But Baez hasn't been able to even swing a bat without an issue the last couple days and Rizzo knows how big of a blow this loss will be to the Cubs.

"He's an everyday player, an everyday shortstop, hits fourth or fifth," Rizzo said. "He's done some amazing things. He makes plays and energizes us on the field.

"As professionals, we have to step up and obviously you're filling an All-Star on and off the field and a perennial MVP candidate, so that's not easy. But we can't hang our heads. We gotta play."

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Cubs' Jason Kipnis sets up unique fundraiser for COVID-19 relief

Cubs' Jason Kipnis sets up unique fundraiser for COVID-19 relief

With baseball suspended indefinitely due to the COVID-19 pandemic, Jason Kipnis is using some of his free time to help those in need.

Kipnis announced Thursday he's set up a Cameo account and will donate portions of the proceeds to coronavirus relief and medical workers. Cameo is a video-sharing platform where people can book personal shout-outs from celebrities, athletes, influencers and more.

RELATED: Jason Kipnis airs concerns over challenges players will face when MLB returns

The Cubs second baseman added supporters can request where he donates the proceeds.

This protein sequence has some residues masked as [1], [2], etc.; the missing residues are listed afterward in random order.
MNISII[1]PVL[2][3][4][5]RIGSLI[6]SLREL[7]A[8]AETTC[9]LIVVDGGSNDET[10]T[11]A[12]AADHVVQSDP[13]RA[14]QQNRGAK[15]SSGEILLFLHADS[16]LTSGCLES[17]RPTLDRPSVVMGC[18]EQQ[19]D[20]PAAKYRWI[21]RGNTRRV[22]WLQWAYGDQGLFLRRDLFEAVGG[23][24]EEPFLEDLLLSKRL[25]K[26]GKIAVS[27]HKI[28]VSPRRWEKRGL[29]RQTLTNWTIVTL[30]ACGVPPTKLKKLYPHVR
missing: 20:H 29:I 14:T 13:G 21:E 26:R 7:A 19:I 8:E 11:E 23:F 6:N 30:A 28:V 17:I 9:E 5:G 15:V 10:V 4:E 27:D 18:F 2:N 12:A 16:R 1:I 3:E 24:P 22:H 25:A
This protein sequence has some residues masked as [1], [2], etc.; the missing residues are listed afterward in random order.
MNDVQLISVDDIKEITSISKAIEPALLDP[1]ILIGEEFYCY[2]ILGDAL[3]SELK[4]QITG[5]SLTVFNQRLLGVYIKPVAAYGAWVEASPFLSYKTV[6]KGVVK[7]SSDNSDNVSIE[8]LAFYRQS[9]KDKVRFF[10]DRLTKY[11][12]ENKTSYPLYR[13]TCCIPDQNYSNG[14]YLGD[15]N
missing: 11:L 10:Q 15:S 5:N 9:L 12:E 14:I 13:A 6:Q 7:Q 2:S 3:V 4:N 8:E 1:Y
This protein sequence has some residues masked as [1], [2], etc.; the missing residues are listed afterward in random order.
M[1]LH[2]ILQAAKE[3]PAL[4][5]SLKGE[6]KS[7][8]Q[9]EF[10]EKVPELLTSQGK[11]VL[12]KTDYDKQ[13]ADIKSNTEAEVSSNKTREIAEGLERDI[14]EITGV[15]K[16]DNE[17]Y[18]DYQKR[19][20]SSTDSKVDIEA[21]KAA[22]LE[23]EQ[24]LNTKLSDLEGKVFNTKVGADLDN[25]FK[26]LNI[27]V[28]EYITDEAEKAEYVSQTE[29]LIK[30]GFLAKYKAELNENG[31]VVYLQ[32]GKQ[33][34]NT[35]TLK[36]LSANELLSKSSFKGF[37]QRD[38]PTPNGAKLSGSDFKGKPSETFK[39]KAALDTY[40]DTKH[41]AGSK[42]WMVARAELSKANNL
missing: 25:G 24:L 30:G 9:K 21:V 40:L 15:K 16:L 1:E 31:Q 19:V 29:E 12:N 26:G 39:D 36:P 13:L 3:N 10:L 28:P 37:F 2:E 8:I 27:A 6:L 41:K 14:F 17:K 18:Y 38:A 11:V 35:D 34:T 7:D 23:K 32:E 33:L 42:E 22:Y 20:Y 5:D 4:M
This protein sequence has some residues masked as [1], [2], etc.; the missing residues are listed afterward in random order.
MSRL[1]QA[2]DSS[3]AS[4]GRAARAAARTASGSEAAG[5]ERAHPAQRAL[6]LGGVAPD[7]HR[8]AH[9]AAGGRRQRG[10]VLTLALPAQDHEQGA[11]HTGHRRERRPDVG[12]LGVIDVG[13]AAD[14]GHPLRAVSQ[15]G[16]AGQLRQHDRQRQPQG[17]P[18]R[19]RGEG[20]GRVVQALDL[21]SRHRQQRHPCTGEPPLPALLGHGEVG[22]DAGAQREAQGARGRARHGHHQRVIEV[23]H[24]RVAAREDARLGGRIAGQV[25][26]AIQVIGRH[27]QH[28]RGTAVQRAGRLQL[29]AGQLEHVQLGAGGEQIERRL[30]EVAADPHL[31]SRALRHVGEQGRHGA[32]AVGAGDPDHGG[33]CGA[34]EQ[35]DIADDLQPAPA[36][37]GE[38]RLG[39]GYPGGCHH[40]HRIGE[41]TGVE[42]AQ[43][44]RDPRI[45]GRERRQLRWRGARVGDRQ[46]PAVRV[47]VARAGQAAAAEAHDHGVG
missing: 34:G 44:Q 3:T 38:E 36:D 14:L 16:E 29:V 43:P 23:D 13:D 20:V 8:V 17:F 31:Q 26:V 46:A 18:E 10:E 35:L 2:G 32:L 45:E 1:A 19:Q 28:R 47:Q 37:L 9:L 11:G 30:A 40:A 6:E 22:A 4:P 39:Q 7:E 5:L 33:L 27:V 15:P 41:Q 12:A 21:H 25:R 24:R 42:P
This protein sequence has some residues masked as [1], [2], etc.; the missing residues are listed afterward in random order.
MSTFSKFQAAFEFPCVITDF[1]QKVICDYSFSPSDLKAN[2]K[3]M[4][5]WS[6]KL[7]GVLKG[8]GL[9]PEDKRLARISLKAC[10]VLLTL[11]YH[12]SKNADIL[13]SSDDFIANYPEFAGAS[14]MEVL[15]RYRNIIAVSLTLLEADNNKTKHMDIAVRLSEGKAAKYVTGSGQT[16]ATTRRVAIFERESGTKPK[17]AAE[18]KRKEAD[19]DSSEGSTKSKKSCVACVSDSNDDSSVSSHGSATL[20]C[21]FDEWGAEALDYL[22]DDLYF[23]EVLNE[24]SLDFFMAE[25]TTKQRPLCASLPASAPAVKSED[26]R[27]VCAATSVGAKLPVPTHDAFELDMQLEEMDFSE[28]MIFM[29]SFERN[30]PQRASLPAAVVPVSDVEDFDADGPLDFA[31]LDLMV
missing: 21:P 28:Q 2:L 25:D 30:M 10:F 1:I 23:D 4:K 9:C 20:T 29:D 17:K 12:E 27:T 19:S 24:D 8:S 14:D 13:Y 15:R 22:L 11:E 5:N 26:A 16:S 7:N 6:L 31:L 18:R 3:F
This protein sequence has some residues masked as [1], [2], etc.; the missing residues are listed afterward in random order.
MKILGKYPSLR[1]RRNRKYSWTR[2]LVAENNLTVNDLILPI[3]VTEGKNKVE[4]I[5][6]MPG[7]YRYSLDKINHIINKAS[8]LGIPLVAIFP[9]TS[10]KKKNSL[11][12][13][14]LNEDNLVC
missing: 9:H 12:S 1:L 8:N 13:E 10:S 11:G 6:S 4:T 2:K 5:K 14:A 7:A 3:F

Kipnis joins Cubs Hall of Famer Fergie Jenkins in using Cameo to help those affected by the coronavirus.

Click here to download the new MyTeams App by NBC Sports! Receive comprehensive coverage of the Chicago Cubs easily on your device.

Kris Bryant's goal for his son, other trivia facts about Cubs third baseman

Kris Bryant's goal for his son, other trivia facts about Cubs third baseman

Based on his current trajectory, Kris Bryant will go down as one of the best third basemen in Cubs history. In five seasons, the 28-year-old has made three All-Star teams, won Rookie of the Year by a unanimous vote and taken home National League MVP honors.

As he continues adding to his accomplishments on the field, here are a few things you should know about Bryant off of it.

1. Bryant grew up in Las Vegas and played baseball with the Phillies’ Bryce Harper and Rangers’ Joey Gallo, dating back to when he was nine years old.

2. Bryant’s dad, Mike, played professionally in the Red Sox organization. As a minor leaguer, Mike received hitting instructions from Boston legend Ted Williams.

3. In high school, Bryant was named his graduating class’ salutatorian. But he passed the honor onto a classmate with a similar GPA because he wanted her to have the recognition.

4. Bryant married his high school sweetheart, Jessica, in January 2017. They started dating as sophomores and are expecting their first child this month.

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Mr. & Mrs. Bryant!! 📸: @j.annephotography

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5. Bryant took guitar lessons this offseason and said at his introductory press conference this spring that his kid will be a rock star. He noted that Mike will probably push the kid to baseball, though.

Maybe we'll see the first simultaneous rock star baseball player?

RELATED: Top 10 moments of Kris Bryant's Cubs career